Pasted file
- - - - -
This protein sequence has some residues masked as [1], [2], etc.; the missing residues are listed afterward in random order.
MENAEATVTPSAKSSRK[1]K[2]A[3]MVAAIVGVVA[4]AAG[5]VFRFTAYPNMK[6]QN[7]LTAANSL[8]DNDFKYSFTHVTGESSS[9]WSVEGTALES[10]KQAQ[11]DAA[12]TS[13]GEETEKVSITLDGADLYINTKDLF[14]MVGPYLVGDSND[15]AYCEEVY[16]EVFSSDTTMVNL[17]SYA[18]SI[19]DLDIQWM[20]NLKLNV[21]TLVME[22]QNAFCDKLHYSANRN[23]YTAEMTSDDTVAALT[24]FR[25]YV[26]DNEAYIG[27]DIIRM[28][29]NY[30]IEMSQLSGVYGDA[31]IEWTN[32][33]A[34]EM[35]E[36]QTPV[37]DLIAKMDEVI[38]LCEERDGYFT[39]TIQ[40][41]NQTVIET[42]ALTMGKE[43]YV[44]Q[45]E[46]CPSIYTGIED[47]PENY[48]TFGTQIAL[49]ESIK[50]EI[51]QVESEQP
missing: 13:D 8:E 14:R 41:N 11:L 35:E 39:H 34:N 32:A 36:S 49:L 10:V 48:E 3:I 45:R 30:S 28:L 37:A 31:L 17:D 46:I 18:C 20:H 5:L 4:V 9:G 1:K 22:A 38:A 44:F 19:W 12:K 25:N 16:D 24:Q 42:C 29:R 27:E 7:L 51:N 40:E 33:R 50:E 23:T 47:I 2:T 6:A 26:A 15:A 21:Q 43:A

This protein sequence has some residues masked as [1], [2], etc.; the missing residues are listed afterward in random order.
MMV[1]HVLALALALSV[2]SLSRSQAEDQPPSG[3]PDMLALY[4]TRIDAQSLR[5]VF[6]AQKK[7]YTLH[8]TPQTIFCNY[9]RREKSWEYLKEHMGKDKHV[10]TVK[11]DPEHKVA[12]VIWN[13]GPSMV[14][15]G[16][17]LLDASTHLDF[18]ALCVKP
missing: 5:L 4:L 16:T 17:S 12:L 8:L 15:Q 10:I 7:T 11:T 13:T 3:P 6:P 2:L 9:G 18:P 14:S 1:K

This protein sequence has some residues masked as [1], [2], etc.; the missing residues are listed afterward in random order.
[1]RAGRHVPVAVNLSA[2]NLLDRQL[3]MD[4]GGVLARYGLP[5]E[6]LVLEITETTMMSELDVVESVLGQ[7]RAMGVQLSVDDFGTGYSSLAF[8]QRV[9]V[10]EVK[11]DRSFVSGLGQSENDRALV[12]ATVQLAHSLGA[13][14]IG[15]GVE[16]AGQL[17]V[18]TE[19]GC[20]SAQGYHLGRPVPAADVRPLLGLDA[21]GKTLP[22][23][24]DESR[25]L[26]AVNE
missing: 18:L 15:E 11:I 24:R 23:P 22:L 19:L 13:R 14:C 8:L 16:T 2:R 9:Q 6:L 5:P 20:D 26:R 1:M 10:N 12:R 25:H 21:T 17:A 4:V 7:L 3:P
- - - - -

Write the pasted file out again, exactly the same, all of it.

This protein sequence has some residues masked as [1], [2], etc.; the missing residues are listed afterward in random order.
MENAEATVTPSAKSSRK[1]K[2]A[3]MVAAIVGVVA[4]AAG[5]VFRFTAYPNMK[6]QN[7]LTAANSL[8]DNDFKYSFTHVTGESSS[9]WSVEGTALES[10]KQAQ[11]DAA[12]TS[13]GEETEKVSITLDGADLYINTKDLF[14]MVGPYLVGDSND[15]AYCEEVY[16]EVFSSDTTMVNL[17]SYA[18]SI[19]DLDIQWM[20]NLKLNV[21]TLVME[22]QNAFCDKLHYSANRN[23]YTAEMTSDDTVAALT[24]FR[25]YV[26]DNEAYIG[27]DIIRM[28][29]NY[30]IEMSQLSGVYGDA[31]IEWTN[32][33]A[34]EM[35]E[36]QTPV[37]DLIAKMDEVI[38]LCEERDGYFT[39]TIQ[40][41]NQTVIET[42]ALTMGKE[43]YV[44]Q[45]E[46]CPSIYTGIED[47]PENY[48]TFGTQIAL[49]ESIK[50]EI[51]QVESEQP
missing: 13:D 8:E 14:R 41:N 11:L 35:E 39:H 34:N 32:A 36:S 49:L 10:V 48:E 3:I 45:R 30:S 28:L 37:A 31:L 17:D 46:I 18:C 20:H 5:L 4:V 9:G 1:K 22:A 38:A 44:F 19:W 12:K 25:N 16:D 24:Q 42:C 29:R 27:E 7:L 51:N 40:E 33:R 50:E 23:T 47:I 2:T 6:A 26:A 15:A 21:Q 43:A

This protein sequence has some residues masked as [1], [2], etc.; the missing residues are listed afterward in random order.
MMV[1]HVLALALALSV[2]SLSRSQAEDQPPSG[3]PDMLALY[4]TRIDAQSLR[5]VF[6]AQKK[7]YTLH[8]TPQTIFCNY[9]RREKSWEYLKEHMGKDKHV[10]TVK[11]DPEHKVA[12]VIWN[13]GPSMV[14][15]G[16][17]LLDASTHLDF[18]ALCVKP
missing: 5:L 4:L 16:T 17:S 12:L 8:L 15:Q 10:I 7:T 11:T 13:T 3:P 6:P 2:L 9:G 18:P 14:S 1:K

This protein sequence has some residues masked as [1], [2], etc.; the missing residues are listed afterward in random order.
[1]RAGRHVPVAVNLSA[2]NLLDRQL[3]MD[4]GGVLARYGLP[5]E[6]LVLEITETTMMSELDVVESVLGQ[7]RAMGVQLSVDDFGTGYSSLAF[8]QRV[9]V[10]EVK[11]DRSFVSGLGQSENDRALV[12]ATVQLAHSLGA[13][14]IG[15]GVE[16]AGQL[17]V[18]TE[19]GC[20]SAQGYHLGRPVPAADVRPLLGLDA[21]GKTLP[22][23][24]DESR[25]L[26]AVNE
missing: 18:L 15:E 11:I 24:R 23:P 22:L 19:L 13:R 14:C 8:L 16:T 2:R 9:Q 6:L 5:P 20:D 26:R 1:M 10:N 12:R 25:H 21:T 17:A 4:V 7:L 3:P